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How to Grow Scallions From Seeds and Scraps

Written by MasterClass

Last updated: Jun 16, 2020 • 4 min read

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Ron Finley Teaches Gardening

Whether you call them scallions, green onions, or spring onions, young onion plants from the allium family can make a tasty addition to your edible garden.

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Ron Finley Teaches GardeningRon Finley Teaches Gardening

Community activist and self-taught gardener Ron Finley shows you how to garden in any space, nurture your plants, and grow your own food.

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What Are Scallions?

Scallions are fresh young onions identified by their slender shape and mild flavor. The white stalk has the same sharp, sulfury taste characteristic to all alliums, albeit with less bite, while the dark green leaves have a fresher, grassy flavor. When newly harvested, scallions give off a strong smell (similar to regular onions) that’s noticeably bright and earthy, with notes of garlic and apple.

How to Plant Scallions From Seeds

Scallion seeds will germinate in soil that is at least 60 degrees Fahrenheit. Once you’re sure that your soil will remain warm enough for the seeds (whether it’s early spring in your area or in a pot indoors), it’s time to plant:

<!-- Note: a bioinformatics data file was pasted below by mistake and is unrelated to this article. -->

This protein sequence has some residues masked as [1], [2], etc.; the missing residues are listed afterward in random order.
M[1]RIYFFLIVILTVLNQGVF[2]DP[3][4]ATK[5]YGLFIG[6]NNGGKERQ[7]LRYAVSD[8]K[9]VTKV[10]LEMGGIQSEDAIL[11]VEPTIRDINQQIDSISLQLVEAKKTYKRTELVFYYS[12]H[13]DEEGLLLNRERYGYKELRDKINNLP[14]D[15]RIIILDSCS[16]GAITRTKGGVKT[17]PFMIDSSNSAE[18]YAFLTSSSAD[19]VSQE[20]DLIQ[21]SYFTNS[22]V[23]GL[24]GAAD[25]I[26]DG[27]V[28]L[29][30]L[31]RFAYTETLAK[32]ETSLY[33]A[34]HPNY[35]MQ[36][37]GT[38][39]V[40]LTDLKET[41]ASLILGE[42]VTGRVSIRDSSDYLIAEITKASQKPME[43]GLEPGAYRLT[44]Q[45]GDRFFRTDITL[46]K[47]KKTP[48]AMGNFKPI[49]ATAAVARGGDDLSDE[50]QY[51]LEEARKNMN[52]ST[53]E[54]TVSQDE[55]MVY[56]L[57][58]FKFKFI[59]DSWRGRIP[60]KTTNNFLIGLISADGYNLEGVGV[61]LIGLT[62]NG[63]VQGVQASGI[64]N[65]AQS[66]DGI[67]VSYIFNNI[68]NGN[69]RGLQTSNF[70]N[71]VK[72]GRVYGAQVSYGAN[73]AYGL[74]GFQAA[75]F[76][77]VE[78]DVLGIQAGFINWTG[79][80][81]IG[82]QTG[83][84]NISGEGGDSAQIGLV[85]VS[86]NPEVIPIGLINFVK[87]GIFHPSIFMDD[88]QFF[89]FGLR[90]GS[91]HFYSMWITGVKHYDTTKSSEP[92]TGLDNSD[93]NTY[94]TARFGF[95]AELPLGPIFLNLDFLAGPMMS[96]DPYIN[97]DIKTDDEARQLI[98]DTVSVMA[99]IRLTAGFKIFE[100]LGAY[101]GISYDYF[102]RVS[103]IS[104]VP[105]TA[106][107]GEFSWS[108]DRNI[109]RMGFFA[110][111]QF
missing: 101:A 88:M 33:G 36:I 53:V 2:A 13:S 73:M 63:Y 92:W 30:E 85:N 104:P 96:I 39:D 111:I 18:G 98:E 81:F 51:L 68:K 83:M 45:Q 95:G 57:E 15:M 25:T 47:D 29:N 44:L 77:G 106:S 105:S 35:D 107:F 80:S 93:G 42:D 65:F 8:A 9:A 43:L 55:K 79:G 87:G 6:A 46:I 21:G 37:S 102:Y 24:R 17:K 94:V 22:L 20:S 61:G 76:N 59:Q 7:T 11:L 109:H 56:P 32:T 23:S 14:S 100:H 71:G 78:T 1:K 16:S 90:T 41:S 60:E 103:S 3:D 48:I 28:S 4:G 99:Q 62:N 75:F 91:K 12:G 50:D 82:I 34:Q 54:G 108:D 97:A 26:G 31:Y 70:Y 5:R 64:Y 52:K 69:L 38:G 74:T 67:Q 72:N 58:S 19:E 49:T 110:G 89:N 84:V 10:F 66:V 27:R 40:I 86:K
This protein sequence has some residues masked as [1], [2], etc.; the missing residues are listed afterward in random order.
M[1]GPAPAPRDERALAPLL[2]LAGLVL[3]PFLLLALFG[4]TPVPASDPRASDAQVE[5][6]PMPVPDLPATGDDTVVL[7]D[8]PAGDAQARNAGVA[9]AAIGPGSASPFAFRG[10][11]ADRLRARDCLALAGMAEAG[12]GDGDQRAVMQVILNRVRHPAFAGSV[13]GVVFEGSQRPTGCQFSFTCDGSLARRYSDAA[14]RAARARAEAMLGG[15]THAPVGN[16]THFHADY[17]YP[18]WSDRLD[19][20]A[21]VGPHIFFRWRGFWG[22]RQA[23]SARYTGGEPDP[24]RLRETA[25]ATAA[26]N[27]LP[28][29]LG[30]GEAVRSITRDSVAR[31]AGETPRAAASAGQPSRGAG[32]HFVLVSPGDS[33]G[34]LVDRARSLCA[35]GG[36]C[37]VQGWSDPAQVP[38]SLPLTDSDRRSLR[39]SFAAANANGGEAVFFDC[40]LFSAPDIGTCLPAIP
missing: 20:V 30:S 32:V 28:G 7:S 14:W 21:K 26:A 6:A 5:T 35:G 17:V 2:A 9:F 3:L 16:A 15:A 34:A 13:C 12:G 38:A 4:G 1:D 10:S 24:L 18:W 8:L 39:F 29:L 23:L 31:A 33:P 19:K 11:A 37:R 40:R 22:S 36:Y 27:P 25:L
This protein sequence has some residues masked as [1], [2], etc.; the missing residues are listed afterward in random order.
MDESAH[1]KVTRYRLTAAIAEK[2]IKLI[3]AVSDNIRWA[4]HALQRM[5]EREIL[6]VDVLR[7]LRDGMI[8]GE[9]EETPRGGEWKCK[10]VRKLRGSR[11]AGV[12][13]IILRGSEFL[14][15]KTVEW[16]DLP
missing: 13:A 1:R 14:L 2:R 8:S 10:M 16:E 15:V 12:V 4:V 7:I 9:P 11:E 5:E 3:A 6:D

1. Prepare the planting site. Scallions can be planted in either a garden bed or in a pot indoors, but they do require at least six hours a day of full sun. Scallions aren’t heavy feeders, so don’t worry about fertilizer—the young onions can easily grow in well-draining soil with organic matter.
  2. Sow the seeds. Scallions can be planted relatively close together since they don’t require much horizontal growing room. Sow seeds one to two inches apart and only a quarter of an inch deep.
  3. Water. Scallions require routine watering to successfully grow. Keep the soil evenly moist as your seeds germinate.
  4. Thin. After your scallion seedlings are one to two inches tall, use shears to thin the seedlings so that there is one scallion every two inches. Thinning the seedlings gives the scallions more room to grow and prevents them from competing with nearby plants for nutrients.
Ron Finley Teaches Gardening
Ron Finley Teaches Gardening
Ron Finley Teaches Gardening
Gordon Ramsay Teaches Cooking I

How to Plant Scallions From Scraps

If you’re planning on cooking with scallions soon, you can also begin a healthy crop with kitchen scraps from grocery-store scallions:

  1. Choose healthy cuttings. While chopping scallions for cooking, reserve a cutting with at least two inches of the bottom of the stem to regrow.
  2. Put the cutting in water. Place the root end of your scallion in a glass with an inch of water. (If you have extra potting soil and a pot, you can regrow scallion scraps in soil.)
  3. Place near a sunny windowsill. As the scallion scraps sit in the sun, the water will begin to evaporate or become cloudy, so you’ll need to change the water every two to three days. In two to three weeks, you should start to see new roots growing from the base of the stem and fresh green shoots growing upward.